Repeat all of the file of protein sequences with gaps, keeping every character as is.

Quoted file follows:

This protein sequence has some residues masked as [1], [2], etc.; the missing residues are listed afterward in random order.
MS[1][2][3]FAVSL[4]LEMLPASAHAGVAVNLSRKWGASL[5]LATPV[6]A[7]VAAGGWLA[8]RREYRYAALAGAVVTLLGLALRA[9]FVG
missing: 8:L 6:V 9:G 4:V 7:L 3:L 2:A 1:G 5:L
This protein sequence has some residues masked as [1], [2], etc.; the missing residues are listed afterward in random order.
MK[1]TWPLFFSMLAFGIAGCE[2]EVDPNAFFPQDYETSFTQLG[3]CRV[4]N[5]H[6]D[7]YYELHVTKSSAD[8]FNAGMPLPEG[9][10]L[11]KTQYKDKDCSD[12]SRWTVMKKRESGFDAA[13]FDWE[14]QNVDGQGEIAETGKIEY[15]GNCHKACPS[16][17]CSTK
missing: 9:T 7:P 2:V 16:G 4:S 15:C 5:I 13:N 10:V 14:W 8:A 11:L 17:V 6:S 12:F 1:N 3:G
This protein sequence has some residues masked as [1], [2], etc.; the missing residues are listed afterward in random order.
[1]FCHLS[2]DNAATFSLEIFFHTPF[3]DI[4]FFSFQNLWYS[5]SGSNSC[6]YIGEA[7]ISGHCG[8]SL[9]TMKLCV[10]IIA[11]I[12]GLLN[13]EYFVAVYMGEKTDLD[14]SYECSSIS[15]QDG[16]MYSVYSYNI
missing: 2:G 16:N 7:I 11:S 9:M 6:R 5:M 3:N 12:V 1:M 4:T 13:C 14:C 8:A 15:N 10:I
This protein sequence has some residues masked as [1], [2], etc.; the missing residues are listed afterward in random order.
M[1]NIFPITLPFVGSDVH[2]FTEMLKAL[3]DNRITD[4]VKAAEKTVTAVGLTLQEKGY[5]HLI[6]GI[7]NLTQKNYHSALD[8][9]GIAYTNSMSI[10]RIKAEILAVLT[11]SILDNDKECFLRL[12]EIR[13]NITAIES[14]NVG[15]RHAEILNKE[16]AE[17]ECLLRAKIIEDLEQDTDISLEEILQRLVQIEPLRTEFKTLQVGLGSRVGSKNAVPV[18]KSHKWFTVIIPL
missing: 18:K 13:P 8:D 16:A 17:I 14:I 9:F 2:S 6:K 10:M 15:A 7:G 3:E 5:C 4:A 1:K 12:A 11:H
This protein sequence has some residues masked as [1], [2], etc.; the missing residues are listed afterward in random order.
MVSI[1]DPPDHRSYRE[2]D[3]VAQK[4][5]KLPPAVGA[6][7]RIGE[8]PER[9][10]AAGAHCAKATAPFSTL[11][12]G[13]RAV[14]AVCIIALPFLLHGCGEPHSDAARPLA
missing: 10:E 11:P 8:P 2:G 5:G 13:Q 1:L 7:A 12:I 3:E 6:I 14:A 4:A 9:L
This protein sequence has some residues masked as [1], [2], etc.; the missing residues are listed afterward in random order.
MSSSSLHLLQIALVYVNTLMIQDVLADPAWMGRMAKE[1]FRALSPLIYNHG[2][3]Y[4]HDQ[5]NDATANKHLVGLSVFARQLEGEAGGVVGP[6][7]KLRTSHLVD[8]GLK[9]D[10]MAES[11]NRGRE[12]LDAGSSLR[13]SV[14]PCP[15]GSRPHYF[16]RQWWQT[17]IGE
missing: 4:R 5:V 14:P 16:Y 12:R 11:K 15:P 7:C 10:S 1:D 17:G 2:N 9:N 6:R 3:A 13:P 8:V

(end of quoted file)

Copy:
This protein sequence has some residues masked as [1], [2], etc.; the missing residues are listed afterward in random order.
MS[1][2][3]FAVSL[4]LEMLPASAHAGVAVNLSRKWGASL[5]LATPV[6]A[7]VAAGGWLA[8]RREYRYAALAGAVVTLLGLALRA[9]FVG
missing: 8:L 6:V 9:G 4:V 7:L 3:L 2:A 1:G 5:L
This protein sequence has some residues masked as [1], [2], etc.; the missing residues are listed afterward in random order.
MK[1]TWPLFFSMLAFGIAGCE[2]EVDPNAFFPQDYETSFTQLG[3]CRV[4]N[5]H[6]D[7]YYELHVTKSSAD[8]FNAGMPLPEG[9][10]L[11]KTQYKDKDCSD[12]SRWTVMKKRESGFDAA[13]FDWE[14]QNVDGQGEIAETGKIEY[15]GNCHKACPS[16][17]CSTK
missing: 9:T 7:P 2:V 16:G 4:S 15:C 5:I 13:N 10:V 14:W 8:A 11:L 17:V 6:S 12:F 1:N 3:G
This protein sequence has some residues masked as [1], [2], etc.; the missing residues are listed afterward in random order.
[1]FCHLS[2]DNAATFSLEIFFHTPF[3]DI[4]FFSFQNLWYS[5]SGSNSC[6]YIGEA[7]ISGHCG[8]SL[9]TMKLCV[10]IIA[11]I[12]GLLN[13]EYFVAVYMGEKTDLD[14]SYECSSIS[15]QDG[16]MYSVYSYNI
missing: 2:G 16:N 7:I 11:S 9:M 6:R 5:M 3:N 12:V 1:M 4:T 13:C 14:C 8:A 15:N 10:I
This protein sequence has some residues masked as [1], [2], etc.; the missing residues are listed afterward in random order.
M[1]NIFPITLPFVGSDVH[2]FTEMLKAL[3]DNRITD[4]VKAAEKTVTAVGLTLQEKGY[5]HLI[6]GI[7]NLTQKNYHSALD[8][9]GIAYTNSMSI[10]RIKAEILAVLT[11]SILDNDKECFLRL[12]EIR[13]NITAIES[14]NVG[15]RHAEILNKE[16]AE[17]ECLLRAKIIEDLEQDTDISLEEILQRLVQIEPLRTEFKTLQVGLGSRVGSKNAVPV[18]KSHKWFTVIIPL
missing: 18:K 13:P 8:D 16:A 17:I 14:I 9:F 2:S 6:K 10:M 15:A 7:G 3:E 5:C 4:A 1:K 12:A 11:H
This protein sequence has some residues masked as [1], [2], etc.; the missing residues are listed afterward in random order.
MVSI[1]DPPDHRSYRE[2]D[3]VAQK[4][5]KLPPAVGA[6][7]RIGE[8]PER[9][10]AAGAHCAKATAPFSTL[11][12]G[13]RAV[14]AVCIIALPFLLHGCGEPHSDAARPLA
missing: 10:E 11:P 8:P 2:G 5:G 13:Q 1:L 7:A 12:I 3:E 6:I 14:A 4:A 9:L
This protein sequence has some residues masked as [1], [2], etc.; the missing residues are listed afterward in random order.
MSSSSLHLLQIALVYVNTLMIQDVLADPAWMGRMAKE[1]FRALSPLIYNHG[2][3]Y[4]HDQ[5]NDATANKHLVGLSVFARQLEGEAGGVVGP[6][7]KLRTSHLVD[8]GLK[9]D[10]MAES[11]NRGRE[12]LDAGSSLR[13]SV[14]PCP[15]GSRPHYF[16]RQWWQT[17]IGE
missing: 4:R 5:V 14:P 16:Y 12:R 11:K 15:P 7:C 10:S 1:D 17:G 2:N 9:N 6:R 3:A 13:P 8:V